Questions asked by Hannah McMonagle (on the 7th May 2009)

Currently studying for her Masters degree in Music Business Management at the University of Westminster.


1. In your capacity as a music educator (Founder of Brighton Singing Lessons), what do you think attracts people to music education institutes?

Some want to live the X-factor dream. This has been a major influencing factor to the level of singing students at entry level & their degree of musical knowledge is less now than say 10 years ago. The previous type of student used to be very well informed in areas such as music theory, choral & harmony singing, and yet have a lot less confidence. I find that music students (I taught at ACM for 8 years, founded Brighton Singing Lessons and currently teach at the Brighton Institute of Modern Music & Chichester University) like to feel that they will be able to network, so possibly business is also a deciding factor. Many of the Brighton singing students say that they move here as they see that there is much more gigging potential for them than in Guildford, and it is perhaps less competitive than in London.


2. Do you feel that there is a clear distinction between the ability of performers found at these schools and those found outside the music education system?

Some of my private students have natural talent, and they are not within the music education system as such. I do observe that the level of commitment to becoming a fully-fledged professional working musician is stronger when surrounded by other fellow musicians and it does become a breeding ground when students are given regular opportunities to develop. I recognise for example that those students who begin the year at ACM do develop enormously through weekly performances at the Electric Theatre. Many students would take years to develop as musicians through pure “life & gigging experience”.


3. What are the qualities you look for in a vocalist?

Good question

Musicality first and foremost, followed by an appealing or original sounding voice. A willingness to perform and get beyond one’s own worries about what others might think. A sensitivity to the lyric. Good vocal technique and a quick wittedness when performing in a band context.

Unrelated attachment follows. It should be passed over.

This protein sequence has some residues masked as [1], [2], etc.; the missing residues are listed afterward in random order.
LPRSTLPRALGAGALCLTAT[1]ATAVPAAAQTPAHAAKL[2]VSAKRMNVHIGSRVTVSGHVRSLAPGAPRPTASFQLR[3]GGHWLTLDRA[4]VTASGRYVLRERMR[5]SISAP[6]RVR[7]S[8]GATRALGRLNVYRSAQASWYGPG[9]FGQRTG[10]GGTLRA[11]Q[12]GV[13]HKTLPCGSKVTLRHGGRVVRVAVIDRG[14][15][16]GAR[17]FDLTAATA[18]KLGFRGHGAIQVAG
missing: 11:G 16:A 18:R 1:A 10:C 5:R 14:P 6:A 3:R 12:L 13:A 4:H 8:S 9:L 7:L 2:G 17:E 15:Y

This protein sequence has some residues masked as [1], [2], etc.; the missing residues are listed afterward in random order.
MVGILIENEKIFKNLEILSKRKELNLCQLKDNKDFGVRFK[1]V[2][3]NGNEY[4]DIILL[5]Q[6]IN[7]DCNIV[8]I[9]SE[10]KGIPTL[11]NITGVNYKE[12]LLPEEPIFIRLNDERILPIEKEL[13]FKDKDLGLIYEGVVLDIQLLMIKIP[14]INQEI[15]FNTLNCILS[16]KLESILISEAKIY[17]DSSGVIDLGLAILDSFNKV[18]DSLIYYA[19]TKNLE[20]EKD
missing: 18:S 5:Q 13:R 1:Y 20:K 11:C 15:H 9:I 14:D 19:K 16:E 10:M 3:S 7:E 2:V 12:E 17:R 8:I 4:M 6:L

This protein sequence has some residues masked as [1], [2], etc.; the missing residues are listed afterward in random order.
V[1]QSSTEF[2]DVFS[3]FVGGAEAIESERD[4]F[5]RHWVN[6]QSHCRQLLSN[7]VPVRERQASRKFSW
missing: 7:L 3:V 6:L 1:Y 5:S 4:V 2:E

Do you think music schools hinder creativity or originality in any way?

I can see that some students would complain that while they are singing other people’s songs and worry about losing originality. However, all the greatest songwriters from the Beatles to Amy Winehouse have taken reference from previous creative people, and regurgitated it in their own original way.

I think if someone truly has the gift of creativity and originality and is prepared to put in some old fashioned hard graft then they can turn their gift into something special at a music school.

I do think that models of education such as the BRIT school do a sterling job of bringing out the best in creative students. There is the whole debate (too huge to go into) about traditional education versus something like Steiner Schools where students remain with the same teacher throughout their whole time at school and are not taught to read until they are sometimes 8 years old, yet are encouraged to develop their own originality of thought. It would be good to see if this type of approach worked in a music school. As a Brighton based singing teacher, I do see a lot of very creative, groundbreakingly original people as this is that kind of a town.